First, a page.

When there is not a check on power, no accountability, and patronage is the rule of the game, there are the Brazeaus, the Duffys, and the Wallins, where a culture gets created in which people know they are not accountable, know that their access to a patronage position is simply through partisan efforts, and just continue that practice, because it works. They get paid, essentially, and do not have to be accountable to anybody.
The New Democrats' motion is long because we had to be very specific to the government. This is a good faith offer to make the appointments process more accountable to the Parliament that these officers serve and the Canadians, by extension, whom we serve. I will walk through the process because it is important, and then I will put this in the context of what we are dealing with today.
There are eight officers of Parliament, and the government has to fill those positions. By law, the is required to consult the other recognized party leaders. That is the law right now. What consultation means is obviously open to interpretation, but from my perspective, consultation has to be meaningful. It has to mean something; otherwise it is simply cynical. In my resource-rich riding, a lot of consultations go on with industry and government, and the folks I represent are very good at determining early on whether consultation is real, sincere, and meaningful, or is just someone ticking a box by holding a public meeting and writing down a few notes, but the decision has already been made that the government is going to go in a certain path or the mining company is going to perform the project a certain way. Meaningful consultation builds public trust and the social licence we often talk about, not just for industry but for government as well.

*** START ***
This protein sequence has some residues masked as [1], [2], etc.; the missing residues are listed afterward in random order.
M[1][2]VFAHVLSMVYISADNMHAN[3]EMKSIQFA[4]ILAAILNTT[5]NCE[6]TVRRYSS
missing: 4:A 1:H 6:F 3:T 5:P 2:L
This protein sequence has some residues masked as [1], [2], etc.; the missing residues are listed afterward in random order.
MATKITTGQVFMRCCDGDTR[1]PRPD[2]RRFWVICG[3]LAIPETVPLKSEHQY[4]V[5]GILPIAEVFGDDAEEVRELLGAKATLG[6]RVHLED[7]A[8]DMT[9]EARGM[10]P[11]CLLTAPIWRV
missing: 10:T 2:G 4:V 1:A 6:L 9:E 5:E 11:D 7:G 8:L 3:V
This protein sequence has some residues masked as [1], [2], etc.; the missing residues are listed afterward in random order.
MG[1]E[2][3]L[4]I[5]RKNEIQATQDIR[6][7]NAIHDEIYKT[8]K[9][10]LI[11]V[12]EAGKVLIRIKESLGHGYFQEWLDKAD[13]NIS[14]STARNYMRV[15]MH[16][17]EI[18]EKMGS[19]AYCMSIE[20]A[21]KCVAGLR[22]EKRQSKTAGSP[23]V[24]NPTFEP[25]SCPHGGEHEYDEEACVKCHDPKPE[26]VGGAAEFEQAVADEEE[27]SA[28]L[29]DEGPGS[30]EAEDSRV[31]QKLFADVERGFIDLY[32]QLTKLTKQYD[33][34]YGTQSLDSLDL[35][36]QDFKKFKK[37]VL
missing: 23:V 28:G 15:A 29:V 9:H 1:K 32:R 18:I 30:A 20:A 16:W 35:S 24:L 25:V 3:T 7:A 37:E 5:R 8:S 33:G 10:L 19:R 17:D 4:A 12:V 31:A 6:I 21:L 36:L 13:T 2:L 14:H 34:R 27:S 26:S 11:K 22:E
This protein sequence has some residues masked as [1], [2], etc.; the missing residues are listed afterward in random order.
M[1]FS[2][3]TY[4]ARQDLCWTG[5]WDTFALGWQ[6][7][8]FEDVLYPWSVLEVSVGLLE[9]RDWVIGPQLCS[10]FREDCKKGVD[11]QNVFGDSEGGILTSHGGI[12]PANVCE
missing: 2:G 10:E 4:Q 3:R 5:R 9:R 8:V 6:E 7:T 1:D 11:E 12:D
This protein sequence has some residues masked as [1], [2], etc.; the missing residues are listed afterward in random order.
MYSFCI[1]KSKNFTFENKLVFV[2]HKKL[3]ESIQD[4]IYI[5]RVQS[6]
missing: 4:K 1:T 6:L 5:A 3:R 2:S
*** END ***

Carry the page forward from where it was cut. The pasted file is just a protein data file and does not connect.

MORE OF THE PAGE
Cynical consultation, the kind that people start to understand early on is meaningless, does the opposite. It builds cynicism and resistance and erodes social licence for government, industry, whoever. The process that New Democrats are offering today is the following. When the government needs to fill a nomination, one of the officers of Parliament, it makes known who it would like to fulfill that role. That then is passed to an appointments committee, which most functioning Parliaments around the world use, by the way, detached from government. The appointments committee is made up simply of a representative of each of the recognized parties in the House. It has 30 days, so there is no delay, and much of it is done with an element of privacy in terms of interviewing candidates to make sure they are respected, because we want to be respectful of these folks. They often have high-profile lives and we want to be sure they are respected throughout the process.
After 30 days, the committee has two choices, essentially: it can reject or accept the appointment. If it accepts the appointment by a simple vote, ideally by consensus, which in the past has usually occurred on the appointments of officers, the vote then lands in Parliament, where it must land, because it is us as parliamentarians who these officers work for. Again, Parliament is the only place that hires and fires officers of Parliament, as it should be. It should not be up to anybody except us. That is it.